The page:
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Regulatory Information

A Monthly Review of Issues Affecting Commercial Telemarketing by Copilevitz & Canter, LLC, Attorneys at Law

May 2014

FCC Commissioner Michael O'Reilly has written a blog post urging the FCC to review petitions for clarity regarding interpretations of the TCPA in the current class action environment.

Comment: I personally have a preemption petition that the FCC has failed to address in more than a decade.

The FCC has issued a citation with a $640,000 forfeiture order against Presidential Who's Who for allegedly faxing more than 100 illegal advertisements to consumers. The entity had previously received a formal citation from the Commission.

Comment: The FCC cannot fine telephone companies without first issuing a citation. If you receive a citation, you should review and respond. The FCC will rescind a citation if the entity proves it did not violate the law.

The FCC is considering a petition regarding what liability would result when a number, previously provided to the caller, is reassigned to a new consumer. United Health Care Services, Inc. Petition for Expedited Declaratory Ruling.

Comment: Many TCPA actions have been brought by persons who will be assigned a number from an earlier consumer who gave express consent. This petition could protect businesses, which knowingly call those new consumers, from potential massive liability.

Two companies have settled charges that they misrepresented the security of their mobile apps with regard to sensitive consumer personal information. FTC v. Fandango, et al.

Comment: The FTC generally uses its power to prevent general "unfair trade practices" to force restrictions regarding consumer privacy.

A California court has denied certification of a TCPA class because the plaintiff provided his telephone number to the business and thus is not a representative of the class. Ryan v. Jersey Mike's Franchise.

The Connecticut Senate has passed a bill (SB 209) which adds text messages into the definition of "telephonic sales call" subject to the State's curfew and "do-not-call" list restrictions. The bill would also prohibit prerecorded telephonic sales calls without prior express written consent.

Comment: These restrictions duplicate federal law already in place.

A Florida court has refused to dismiss a case brought against Obama for America by an individual (representing a class) who received calls on her cell phone in the last election. Shamblin v. Obama for America. The court considered, but did not rule on, the First Amendment "chilling" caused by the huge amount of damages potentially available under the TCPA.

Comment: More entities are considering challenging the TCPA on First Amendment grounds. This case may be first to specifically rule on the issue.

A judge has dismissed a TCPA case brought by an individual who provided her cell phone number to an airline then later received a text asking if she wished to receive flight information on the cell phone.

Comment: This case upholds the FCC's ruling that providing a telephone number is "prior express consent" for non-marketing messages. Baird v. Sabre, Inc.

A Missouri court has refused to dismiss a TCPA action brought against a producer of a film after the film hired an advertiser to place prerecorded calls encouraging attendance at theaters. Golan v. Veritas Entertainment, et al. The call purported to be a survey of govenor Mike Huckelbee but clearly encouraged attendance at the film.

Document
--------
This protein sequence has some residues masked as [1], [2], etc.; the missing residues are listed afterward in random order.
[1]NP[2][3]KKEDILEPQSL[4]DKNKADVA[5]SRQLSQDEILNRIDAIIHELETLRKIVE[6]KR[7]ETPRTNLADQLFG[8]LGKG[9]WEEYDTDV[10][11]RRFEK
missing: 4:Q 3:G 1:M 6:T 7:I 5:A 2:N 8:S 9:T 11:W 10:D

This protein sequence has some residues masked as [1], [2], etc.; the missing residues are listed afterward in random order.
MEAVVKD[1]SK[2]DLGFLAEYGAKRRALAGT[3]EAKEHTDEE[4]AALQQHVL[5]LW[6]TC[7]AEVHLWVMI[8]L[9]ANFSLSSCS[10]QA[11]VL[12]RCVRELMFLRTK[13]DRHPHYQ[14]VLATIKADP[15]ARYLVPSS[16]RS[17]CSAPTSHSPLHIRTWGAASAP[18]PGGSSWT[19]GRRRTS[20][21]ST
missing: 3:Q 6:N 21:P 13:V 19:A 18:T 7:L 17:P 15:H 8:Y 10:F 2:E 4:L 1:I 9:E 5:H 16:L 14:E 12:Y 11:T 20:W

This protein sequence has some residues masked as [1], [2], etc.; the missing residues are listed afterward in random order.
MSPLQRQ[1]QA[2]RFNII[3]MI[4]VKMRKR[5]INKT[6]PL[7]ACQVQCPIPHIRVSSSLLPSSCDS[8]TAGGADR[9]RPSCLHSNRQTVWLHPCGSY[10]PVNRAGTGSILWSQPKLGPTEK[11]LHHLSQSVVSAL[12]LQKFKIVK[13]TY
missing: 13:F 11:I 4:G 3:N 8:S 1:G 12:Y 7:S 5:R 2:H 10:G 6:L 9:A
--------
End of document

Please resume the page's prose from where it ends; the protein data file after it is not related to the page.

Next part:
Comment: The judge indicated that the plaintiffs, who did not actually receive the prerecorded portion of the call, might not have standing to bring a challenge.

A Texas court has ruled that a plaintiff did not have a private cause of action to sue for improper transmission of caller identification information. Clark v. Avatar Techs, et al.

Comment: Once more, courts have ruled that the TCPA provides for a cause of action for the call, itself, not any other alleged violations within or associated with the call.

The state of Wisconsin has repealed its "do-not-call" list law (2013 Senate Bill 155) and, after August 1, 2014, will no longer require purchase of its state "do-not-call" list, which had cost up to $20,000 per year, depending on the number of lines used. After that date, Wisconsin will enforce the federal "do-not-call" list and allow the state's Department of Agriculture and Trade to share Wisconsin numbers with the FTC if they are not already on the national "do-not-call" registry. The state will create a "registration," details of which will be set by the agency through the rule-making process.

Telemarketing Connections® is a monthly publication of Copilevitz & Canter, L.L.C., a law firm with offices in Kansas City, Missouri, and Washington, D.C. The editor of this newsletter, William Raney, Esq, can be reached in our Kansas City office at (816) 472-9000 or by email at Please contact Allison Garcia at if you would like to subscribe to this newsletter in either electronic or hard copy format. The authors make every attempt to provide current, accurate information, but Telemarketing Connections® is not intended to be a substitute for legal counsel, and readers should not use it in lieu of obtaining knowledgeable legal, or other professional, counsel expert in the field of commercial telemarketing law. References in Telemarketing ConnectionS® do not constitute endorsement by Copilevitz & Canter, L.L.C. or Telemarketing Connections®

©2019, Copilevitz & Canter, L.L.C.
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